Oxford guide to low intensity CBT interventions / edited by James Bennett-Levy [and eleven others].

Other records:
New York, New York : Oxford University Press, 2010.
Oxford Guides to Cognitive Behavioural Therapy
Oxford guides in cognitive behavioural therapy
Oxford Guides to Cognitive Behavioural Therapy
1 online resource (629 p.)
Cognitive therapy.
Electronic books.
Mental disorders such as depression and anxiety are increasingly common. Yet there are too few specialists to offer help to everyone, and negative attitudes to psychological problems and their treatment discourage people from seeking it. As a result, many people never receive help for these problems. The Oxford Guide to Low Intensity CBT Interventions marks a turning point in the delivery of psychological treatments for people with depression and anxiety. Until recently, the only form of psychological intervention available for patients with depression and anxiety was traditional one-to-one 60
Contents; Contributors; Section 1 Low intensity CBT models and conceptual underpinnings; 1 Low intensity CBT interventions: a revolution in mental health care; 2 Access and organization: putting low intensity interventions to work in clinical services; 3 The STEPS model: a high volume, multi-level, multi-purpose approach to address common mental health problems; 4 Increasing access and effectiveness: using the internet to deliver low intensity CBT; 5 A new language for CBT: new ways of working require new thinking, as well as new words
Section 2 Low intensity CBT interventions: the new practicesSection 2A Introducing and supporting guided CBT; 6 Low intensity CBT assessment: in person or by phone; 7 Monitoring and evaluation in low intensity CBT interventions; 8 Introducing and supporting written and internet-based guided CBT; 9 Matching clients to CBT self-help resources; 10 Collaborative care: the effective organization of treatment for depression; 11 Supervising low intensity workers in high volume clinical environments; Section 2B Key low intensity CBT interventions in depression and anxiety; 12 Behavioural activation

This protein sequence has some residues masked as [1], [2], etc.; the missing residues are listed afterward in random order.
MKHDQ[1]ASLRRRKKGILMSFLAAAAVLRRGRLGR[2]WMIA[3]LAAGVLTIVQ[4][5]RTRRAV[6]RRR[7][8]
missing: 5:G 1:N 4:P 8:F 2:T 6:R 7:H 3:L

13 Problem solving as a low intensity intervention14 Increasing physical activity as a low intensity treatment for depression; 15 Using low intensity interventions in the treatment of anxiety disorders; 16 Brief motivational interviewing for depression and anxiety; 17 Low intensity CBT interventions for chronic insomnia; Section 2C Guided CBT interventions using written materials; 18 Choosing self-help books wisely: sorting the wheat from the chaff; 19 Developing self-help books on prescription schemes
20 Using CBT-based self-help classes to deliver written materials in Health Service, further education and voluntary sector settingsSection 2D Guided CBT interventions using the internet; 21 Turn on, tune in and (don't) drop out: engagement, adherence, attrition, and alliance with internet-based interventions; 22 Treatment credibility and satisfaction with internet interventions; 23 Internet-based mental health screening; 24 Standards and operating guidelines for internet interventions
25 Guided CBT internet interventions: specific issues in supporting clients with depression, anxiety and co-morbid conditionsSection 2E Novel uses of communication technologies: supporting low intensity CBT in new environments; 26 Using different communication channels to support internet interventions; 27 Supporting low intensity interventions using the telephone; 28 Use of the short message service (SMS)-based interventions to enhance low intensity CBT; 29 Email in low intensity CBT interventions; 30 Online mutual support bulletin boards; 31 Low intensity CBT by mail
Section 2F Stepping further outside the box: extending the environments for low intensity CBT
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Includes bibliographical references and index.
Description based on print version record.
Bennett-Levy, James.
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